On my search for stationary this past weekend, I passed the guy who has been traveling the country playing his piano.
Wait, let me back up. First off, I’m searching for stationary. I have a letter to send. Not a card. Not an email. Not a text.
A letter that I need to write and mail to someone, on stationary, with a stamp. And I’ve been all over this city searching for stationary, in stores that call themselves STATIONARY stores and all I find are printable invites and fancy cards with little heart-shaped pieces of lace embossed on them and packages of thank you notes and Christmas cards and ornaments (yes, ornaments) but no stationary. And when I ask the clerk they get a funny little look – the mouth screws up, the eyebrows nearly dance off the face in quizzical delight as the brain tries, often in vain, to process this strange request.
Stationary? Whatever for? they think. Who writes letters?
And that’s just it isn’t it? We don’t write letters. We’ve moved beyond letters. Because letters take time and thought and we don’t have either of those left in this world. Letters mean that you sat down one day, with no distractions and in the neatest penmanship you could muster you told someone something so important, so dear, so magical that it couldn’t be contained by an email or shoved into the limited parameters of a card. It was something that could only be expressed by pressing ink to paper and leaving an indelible stain.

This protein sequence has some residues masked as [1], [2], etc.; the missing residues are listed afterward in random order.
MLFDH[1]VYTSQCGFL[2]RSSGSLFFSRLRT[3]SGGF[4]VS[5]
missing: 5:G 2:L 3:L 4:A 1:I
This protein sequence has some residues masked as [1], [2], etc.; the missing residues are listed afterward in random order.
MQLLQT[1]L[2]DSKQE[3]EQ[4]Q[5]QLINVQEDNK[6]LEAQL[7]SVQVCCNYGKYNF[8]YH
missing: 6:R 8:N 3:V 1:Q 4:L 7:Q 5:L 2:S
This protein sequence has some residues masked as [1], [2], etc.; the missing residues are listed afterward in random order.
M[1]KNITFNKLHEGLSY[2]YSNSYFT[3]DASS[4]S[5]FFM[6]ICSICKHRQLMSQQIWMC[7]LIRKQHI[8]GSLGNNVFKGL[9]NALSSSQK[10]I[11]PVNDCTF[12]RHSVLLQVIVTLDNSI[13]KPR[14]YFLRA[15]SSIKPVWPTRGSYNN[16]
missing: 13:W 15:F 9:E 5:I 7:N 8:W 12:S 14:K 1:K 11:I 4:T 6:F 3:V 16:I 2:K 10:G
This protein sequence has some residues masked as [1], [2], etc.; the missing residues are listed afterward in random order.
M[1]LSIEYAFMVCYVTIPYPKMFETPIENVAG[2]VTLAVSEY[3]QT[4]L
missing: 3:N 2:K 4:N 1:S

Do they even teach cursive anymore? To be fair, mine is pretty horrid, but still, I can do it.
Maybe it’s because I’m a journal-er that I find this such an affront to basic humanity. I’ve kept a journal pretty consistently since I was 8.
Here’s a few on the shelves over my desk.
Most are packed away in boxes.
All the same, I do not fear the hand cramp. And neither should you, gentle reader.
We’ve killed letter-writing and it’s a terrible terrible thing. Now, that said, a friend of mine just pointed out a shop I missed in Union Square and I’m thrilled because I do believe that there I will find what I’m looking for. (Got that U2 song in your head didn’t I? Snicker, snicker.)
So as I was saying, on my hunt for stationary I passed the man who has been playing his piano all across America. His name is Dotan Negrin. Here he is at his piano.
That’s from his website. Please don’t sue me, Dotan, because I think what you are doing is fantastic and important and truly artistic. I would have snapped a picture myself but I don’t have one of those newfangled smart phones all the kids are talking ’bout.
You can read more about Dotan and what’s doing here: Piano Across America
It’s a truly great story and on the back of Dotan’s piano he has a map of the US tracing his route across it, much like the one I have in my bedroom from my cross-country trip in 2007.
I think everyone and I mean everyone (not even just Americans) should travel from one coast to the other. It will undoubtedly change your opinions about what this land is really like, who we are as a nation, and who we could be. It will possible also change your entire perspective if not your life. For all the traveling I’ve done, it’s by far my most treasured journey. If I close my eyes I can still tell you exactly what the Mississippi reeds smell like in New Orleans (high and light grainy like grass but muddy and earthen and magical too) and the exact shade of blue that paints the utterly touchable Wyoming sky (a blend of ultramarine and egyptian with a hint of blueberry.)
That said, Dotan has a sign on his piano that says, “Do something incredible with your life.”
And that makes me smile. I’m trying, Dotan. I’m trying.
Happy Thanksgiving, kids. Eat, drink, be merry. And this coming year, Do Something Incredible with Your Life.